12 things about the resurrection of Jesus you may not know

“But now is Christ risen from the dead and become the first fruits of those who sleep….” (I Corinthians 15:20).

Even those who have served God all their lives need reminding of the importance of the resurrection of Jesus sometimes. Those new to the faith enjoy learning the full dimensions of the new life they have received in Christ.

Here are an even dozen aspects of the resurrection of Jesus that instruct our minds, inspire our hearts, and inform us all….

1) No one expected Jesus to rise from the dead.

Jesus’ resurrection was as much a shock to the disciples as His death had been. Thomas, known forever as the doubter, was merely voicing what most of them felt when he declared he would not believe in the risen Lord until He had done his own thorough investigation. (See John 20.)

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Those little “Oh my goodness” moments

“Today, if you hear His voice, harden not your heart” (Hebrews 4:7).

God was there, and I knew it not.

That night, on the run from his brother and facing an uncertain future with family members he was yet to meet for the first time, and dealing with his own self-centered deceiving nature which had got him in this mess and brought him to this how-do-you-do, Jacob had a dream.

“Behold, a ladder was set on the earth with its top reaching to heaven; and behold, the angels of God were ascending and descending on it.  And behold, the Lord stood above it and said, ‘I am the Lord, the God of your father Abraham and the God of Isaac….” (Genesis 28:10ff)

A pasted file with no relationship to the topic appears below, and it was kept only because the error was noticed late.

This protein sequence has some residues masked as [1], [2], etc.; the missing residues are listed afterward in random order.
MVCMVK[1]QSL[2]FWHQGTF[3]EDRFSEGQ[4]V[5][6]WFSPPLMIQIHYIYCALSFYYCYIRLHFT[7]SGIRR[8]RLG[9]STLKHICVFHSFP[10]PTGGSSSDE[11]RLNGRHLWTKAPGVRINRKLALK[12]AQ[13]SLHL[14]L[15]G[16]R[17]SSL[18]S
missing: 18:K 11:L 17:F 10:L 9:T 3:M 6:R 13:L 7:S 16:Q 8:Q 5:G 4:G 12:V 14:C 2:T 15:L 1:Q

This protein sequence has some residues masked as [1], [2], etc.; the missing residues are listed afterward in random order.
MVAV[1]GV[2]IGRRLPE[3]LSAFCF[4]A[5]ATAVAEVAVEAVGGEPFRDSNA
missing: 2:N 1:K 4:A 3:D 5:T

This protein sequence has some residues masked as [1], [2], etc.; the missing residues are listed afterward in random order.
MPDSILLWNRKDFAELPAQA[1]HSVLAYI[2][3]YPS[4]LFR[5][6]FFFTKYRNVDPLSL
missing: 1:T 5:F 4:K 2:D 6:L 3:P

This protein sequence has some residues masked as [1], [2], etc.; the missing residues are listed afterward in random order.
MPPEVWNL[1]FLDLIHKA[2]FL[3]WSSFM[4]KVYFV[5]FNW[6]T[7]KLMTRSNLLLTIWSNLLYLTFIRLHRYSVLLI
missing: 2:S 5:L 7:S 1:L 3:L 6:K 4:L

Wow. The Lord is here. In this very place.  And He has my number.

That can be unsettling, humbling, and life-changing. As it was for Jacob.

Ever felt the Lord call your name?

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Tasks that are finished and ships that have sailed

“It is finished” (John 19:30).

In a panel discussion regarding the movie “Saving Mr. Banks,” actor Tom Hanks, who plays Walt Disney in the film, tells of the final conversation between Disney and the creator of Mary Poppins, P. L. Travers.

“Just after the premiere of the movie, Mrs. Travers said, ‘Oh, we have much work to do on this movie, Mr. Disney. Much work indeed.’ Disney said to her, ‘Pam, that ship has sailed,’ and walked away.”

Hanks says, “It was the last time they ever spoke.”

That ship has sailed.

It’s a wonderful expression to indicate tasks that are over and should now be set aside, events that are now history and cannot be improved on, and projects that are completed and cannot be tampered with.

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Sometimes saying less is more; but rarely.

“…and if necessary, use words.”

St. Francis of Assisi said we should preach the gospel, and if necessary, with words.